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and if you didn't have a job, they locked you up, so you would always have one foot in prisonn anyway. reporter: the stasi used isolation and other forms of psychological torture to intimidate and break prisoners. in the 1990's back home in syria, fadwa mahmoud was herself jailed for two years for belonging to a banned political party. fearing persecution at home, she is now living in germany. fadwa: my son has been in prison for six years and i don't know how he is. monika: i have to hug you. i'm so sorry. i'm so sorry. reporter: all these women have terrible stories to tell. there are resemblances between life under different authoritarian regimes, syria and the old east germany. when monika schneider was in prison here, she was also
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separated from her children. these women might not have a common language, but they can still comfort each other. fadwa: i wish i could change places with my son so that i would be in prison and he would be free. reporter: east gerny c came to end i in 1990 with gegerman reunification. the files of its secret police have been preserved, and people it spied on can read their dossiers. if the syrian regime has files on its prisoners, it is certainly not about to open them to scrutiny. fadwa: i often feel completely devastated. but i am determined to k keep n fighting for their release. for the freedom of each and every person who is being held unjustlyly.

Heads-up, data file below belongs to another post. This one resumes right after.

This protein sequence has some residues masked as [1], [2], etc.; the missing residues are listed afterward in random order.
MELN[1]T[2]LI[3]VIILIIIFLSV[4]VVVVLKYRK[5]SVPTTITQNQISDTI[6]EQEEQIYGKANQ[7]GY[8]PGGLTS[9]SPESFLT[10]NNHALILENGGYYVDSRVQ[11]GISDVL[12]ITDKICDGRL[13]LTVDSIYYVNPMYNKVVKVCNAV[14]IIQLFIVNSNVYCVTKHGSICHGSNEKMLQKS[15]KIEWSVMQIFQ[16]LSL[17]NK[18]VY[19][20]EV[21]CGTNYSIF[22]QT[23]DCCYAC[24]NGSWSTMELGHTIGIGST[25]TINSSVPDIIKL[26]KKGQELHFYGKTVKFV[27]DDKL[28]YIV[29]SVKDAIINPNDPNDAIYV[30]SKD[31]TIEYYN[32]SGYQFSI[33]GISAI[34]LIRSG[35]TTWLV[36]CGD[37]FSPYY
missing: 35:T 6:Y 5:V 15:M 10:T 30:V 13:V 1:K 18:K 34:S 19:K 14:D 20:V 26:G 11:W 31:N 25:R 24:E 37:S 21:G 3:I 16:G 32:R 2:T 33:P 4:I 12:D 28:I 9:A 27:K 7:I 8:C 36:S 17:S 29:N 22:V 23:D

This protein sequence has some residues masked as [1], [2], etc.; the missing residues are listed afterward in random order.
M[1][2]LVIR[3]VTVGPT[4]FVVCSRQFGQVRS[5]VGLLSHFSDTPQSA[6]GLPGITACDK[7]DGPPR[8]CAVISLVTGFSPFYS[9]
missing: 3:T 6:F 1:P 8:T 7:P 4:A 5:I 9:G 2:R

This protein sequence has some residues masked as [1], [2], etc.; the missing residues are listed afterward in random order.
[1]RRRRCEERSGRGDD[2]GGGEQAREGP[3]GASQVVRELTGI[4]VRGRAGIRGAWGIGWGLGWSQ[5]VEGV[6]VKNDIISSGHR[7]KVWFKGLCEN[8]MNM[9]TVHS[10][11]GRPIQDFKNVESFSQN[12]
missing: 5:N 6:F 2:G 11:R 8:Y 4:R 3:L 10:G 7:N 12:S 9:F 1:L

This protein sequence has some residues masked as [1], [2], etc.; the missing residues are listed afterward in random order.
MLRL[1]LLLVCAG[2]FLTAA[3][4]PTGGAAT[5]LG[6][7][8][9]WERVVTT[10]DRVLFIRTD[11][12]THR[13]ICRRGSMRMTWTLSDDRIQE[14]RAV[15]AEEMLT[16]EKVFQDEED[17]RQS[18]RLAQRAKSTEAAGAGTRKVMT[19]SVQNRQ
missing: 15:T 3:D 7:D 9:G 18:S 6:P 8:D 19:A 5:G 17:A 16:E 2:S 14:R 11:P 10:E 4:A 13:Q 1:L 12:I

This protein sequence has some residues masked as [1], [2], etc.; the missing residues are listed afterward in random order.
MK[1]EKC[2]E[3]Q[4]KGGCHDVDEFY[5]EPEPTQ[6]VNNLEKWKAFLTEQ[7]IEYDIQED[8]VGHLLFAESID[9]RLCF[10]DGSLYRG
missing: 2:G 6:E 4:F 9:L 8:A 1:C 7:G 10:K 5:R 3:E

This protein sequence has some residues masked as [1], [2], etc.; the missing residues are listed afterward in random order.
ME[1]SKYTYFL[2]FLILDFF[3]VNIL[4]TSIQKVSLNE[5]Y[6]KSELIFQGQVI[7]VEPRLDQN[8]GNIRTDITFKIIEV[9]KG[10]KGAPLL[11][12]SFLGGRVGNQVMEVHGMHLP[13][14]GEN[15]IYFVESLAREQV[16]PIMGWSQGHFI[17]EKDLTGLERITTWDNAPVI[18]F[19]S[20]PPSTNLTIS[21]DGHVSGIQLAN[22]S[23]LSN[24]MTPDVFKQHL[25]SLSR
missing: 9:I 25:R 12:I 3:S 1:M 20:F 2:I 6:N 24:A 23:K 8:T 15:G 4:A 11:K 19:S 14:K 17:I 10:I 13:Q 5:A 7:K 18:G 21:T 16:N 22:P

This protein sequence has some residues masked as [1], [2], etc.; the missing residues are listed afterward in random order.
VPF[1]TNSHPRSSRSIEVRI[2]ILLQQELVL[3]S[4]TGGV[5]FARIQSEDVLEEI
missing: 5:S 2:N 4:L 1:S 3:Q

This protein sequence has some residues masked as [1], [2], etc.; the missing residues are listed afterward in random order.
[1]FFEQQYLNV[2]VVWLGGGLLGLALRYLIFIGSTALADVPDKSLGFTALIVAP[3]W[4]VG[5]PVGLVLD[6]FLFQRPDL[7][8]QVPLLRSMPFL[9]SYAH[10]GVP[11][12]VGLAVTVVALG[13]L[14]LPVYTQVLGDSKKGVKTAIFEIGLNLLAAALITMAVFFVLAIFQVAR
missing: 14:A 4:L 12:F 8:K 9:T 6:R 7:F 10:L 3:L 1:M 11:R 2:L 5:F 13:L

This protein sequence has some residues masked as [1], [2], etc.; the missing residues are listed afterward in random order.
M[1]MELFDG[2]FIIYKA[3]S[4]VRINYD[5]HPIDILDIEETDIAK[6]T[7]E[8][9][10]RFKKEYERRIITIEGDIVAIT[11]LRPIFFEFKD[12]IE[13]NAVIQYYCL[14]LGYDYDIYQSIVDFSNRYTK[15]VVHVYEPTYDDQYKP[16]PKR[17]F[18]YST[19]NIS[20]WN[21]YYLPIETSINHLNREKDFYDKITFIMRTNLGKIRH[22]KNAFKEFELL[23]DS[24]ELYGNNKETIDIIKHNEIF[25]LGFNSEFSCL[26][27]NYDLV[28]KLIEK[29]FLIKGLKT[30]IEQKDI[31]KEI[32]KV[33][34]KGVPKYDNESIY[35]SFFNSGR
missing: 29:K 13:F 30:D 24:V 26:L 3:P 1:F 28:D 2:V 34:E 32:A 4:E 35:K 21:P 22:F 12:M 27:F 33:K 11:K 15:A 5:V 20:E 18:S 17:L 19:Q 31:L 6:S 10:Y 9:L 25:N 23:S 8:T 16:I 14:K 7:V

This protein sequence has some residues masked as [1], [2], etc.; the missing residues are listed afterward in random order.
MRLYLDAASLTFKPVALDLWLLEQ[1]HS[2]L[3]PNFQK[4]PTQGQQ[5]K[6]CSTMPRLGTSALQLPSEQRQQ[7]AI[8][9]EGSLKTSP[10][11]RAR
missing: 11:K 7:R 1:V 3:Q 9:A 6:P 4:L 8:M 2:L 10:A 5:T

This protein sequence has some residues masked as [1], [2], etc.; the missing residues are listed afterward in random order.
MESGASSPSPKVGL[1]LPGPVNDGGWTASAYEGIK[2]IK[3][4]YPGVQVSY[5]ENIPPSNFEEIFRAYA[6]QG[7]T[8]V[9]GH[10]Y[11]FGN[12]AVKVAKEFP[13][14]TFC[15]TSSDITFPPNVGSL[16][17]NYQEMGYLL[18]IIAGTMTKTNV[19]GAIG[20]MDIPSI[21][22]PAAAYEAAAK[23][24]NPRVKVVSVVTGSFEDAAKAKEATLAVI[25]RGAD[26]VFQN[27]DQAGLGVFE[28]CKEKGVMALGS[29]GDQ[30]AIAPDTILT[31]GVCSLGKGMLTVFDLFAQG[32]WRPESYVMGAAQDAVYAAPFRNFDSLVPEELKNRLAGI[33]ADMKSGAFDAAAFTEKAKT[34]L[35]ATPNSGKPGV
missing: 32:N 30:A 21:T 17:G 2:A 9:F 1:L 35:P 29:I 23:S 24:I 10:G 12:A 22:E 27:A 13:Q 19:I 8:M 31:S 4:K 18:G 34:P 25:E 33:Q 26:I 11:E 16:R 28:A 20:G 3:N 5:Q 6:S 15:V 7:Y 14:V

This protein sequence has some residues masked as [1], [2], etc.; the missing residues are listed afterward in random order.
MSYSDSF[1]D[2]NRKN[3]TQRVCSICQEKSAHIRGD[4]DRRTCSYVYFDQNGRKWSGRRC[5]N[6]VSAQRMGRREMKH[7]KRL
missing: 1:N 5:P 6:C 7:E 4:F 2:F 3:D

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reporterer: fadwa mahmoud and r fellow activists are tirirelessn their campaign, , demanding freedom for everybody who has been arbitrarily detained in syria. they refuse to be silenced. host: this week in global ideas, we're off to vietnam. like elsewhere, increasing numbers of people are moving to urban areas, and their health often suffers as a result. the capital hanoi is a hotspot for both noise and air pollution. millions of mopeds and cars blast out their unfiltered exhaust fumes, making even crossing the street a difficult task. our reporter michael wetzel went there to meet people tackling the city's smog. reporter: hanoi is so nice on the weekends.